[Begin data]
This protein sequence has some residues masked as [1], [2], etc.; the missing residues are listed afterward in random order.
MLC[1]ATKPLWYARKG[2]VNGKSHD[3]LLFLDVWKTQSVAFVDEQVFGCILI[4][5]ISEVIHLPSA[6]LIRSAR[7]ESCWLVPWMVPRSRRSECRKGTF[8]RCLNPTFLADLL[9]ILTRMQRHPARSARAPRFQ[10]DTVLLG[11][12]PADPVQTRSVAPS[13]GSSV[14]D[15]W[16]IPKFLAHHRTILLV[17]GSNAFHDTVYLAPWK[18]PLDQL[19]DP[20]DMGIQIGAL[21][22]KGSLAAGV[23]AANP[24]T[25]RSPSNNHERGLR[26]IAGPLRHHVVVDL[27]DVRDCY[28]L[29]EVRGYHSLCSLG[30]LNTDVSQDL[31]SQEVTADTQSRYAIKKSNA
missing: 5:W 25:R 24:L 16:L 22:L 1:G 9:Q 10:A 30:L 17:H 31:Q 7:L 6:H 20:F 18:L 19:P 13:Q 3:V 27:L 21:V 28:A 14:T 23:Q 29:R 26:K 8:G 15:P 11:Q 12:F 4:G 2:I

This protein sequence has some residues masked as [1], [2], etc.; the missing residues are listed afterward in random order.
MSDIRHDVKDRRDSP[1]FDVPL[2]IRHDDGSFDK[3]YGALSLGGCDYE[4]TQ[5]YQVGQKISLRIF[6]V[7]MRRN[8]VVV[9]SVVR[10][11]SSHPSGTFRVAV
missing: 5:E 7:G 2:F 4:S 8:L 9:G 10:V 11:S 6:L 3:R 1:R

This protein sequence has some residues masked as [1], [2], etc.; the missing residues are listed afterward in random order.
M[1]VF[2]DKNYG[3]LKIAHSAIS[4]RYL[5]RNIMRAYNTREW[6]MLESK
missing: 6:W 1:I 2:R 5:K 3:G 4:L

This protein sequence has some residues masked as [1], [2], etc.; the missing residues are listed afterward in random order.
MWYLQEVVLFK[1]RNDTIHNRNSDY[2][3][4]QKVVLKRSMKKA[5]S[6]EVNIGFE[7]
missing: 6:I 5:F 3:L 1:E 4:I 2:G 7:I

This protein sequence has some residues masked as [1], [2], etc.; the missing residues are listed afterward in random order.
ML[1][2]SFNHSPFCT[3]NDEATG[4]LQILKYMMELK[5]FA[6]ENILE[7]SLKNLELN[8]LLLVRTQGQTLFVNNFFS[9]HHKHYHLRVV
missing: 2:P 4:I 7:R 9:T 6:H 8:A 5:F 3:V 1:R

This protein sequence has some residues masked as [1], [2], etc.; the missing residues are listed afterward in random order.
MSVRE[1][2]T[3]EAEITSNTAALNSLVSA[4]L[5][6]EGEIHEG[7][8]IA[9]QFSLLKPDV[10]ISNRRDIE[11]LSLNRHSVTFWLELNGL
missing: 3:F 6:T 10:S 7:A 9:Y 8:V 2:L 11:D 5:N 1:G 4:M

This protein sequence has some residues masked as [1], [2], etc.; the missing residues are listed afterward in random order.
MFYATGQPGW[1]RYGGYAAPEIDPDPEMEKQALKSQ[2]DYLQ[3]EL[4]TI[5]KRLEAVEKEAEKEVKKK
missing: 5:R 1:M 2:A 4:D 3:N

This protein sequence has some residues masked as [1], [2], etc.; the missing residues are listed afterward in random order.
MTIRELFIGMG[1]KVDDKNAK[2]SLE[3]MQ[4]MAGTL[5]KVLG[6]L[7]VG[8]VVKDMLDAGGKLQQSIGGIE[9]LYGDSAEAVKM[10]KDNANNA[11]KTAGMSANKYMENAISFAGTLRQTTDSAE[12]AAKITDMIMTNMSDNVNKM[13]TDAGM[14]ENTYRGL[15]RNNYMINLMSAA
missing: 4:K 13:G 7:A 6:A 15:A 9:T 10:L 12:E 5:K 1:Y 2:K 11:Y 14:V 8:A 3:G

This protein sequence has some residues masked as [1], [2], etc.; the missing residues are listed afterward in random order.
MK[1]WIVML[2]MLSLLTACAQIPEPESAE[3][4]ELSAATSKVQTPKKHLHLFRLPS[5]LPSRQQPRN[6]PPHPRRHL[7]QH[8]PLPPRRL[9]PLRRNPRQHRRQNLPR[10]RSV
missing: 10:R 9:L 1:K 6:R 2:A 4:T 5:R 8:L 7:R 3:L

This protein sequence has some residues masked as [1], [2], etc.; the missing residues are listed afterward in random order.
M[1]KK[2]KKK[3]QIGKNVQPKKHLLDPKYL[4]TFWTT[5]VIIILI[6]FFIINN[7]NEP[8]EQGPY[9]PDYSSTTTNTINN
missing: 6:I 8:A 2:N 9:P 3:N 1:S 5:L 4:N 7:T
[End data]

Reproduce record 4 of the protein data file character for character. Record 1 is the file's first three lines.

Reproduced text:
This protein sequence has some residues masked as [1], [2], etc.; the missing residues are listed afterward in random order.
MWYLQEVVLFK[1]RNDTIHNRNSDY[2][3][4]QKVVLKRSMKKA[5]S[6]EVNIGFE[7]
missing: 6:I 5:F 3:L 1:E 4:I 2:G 7:I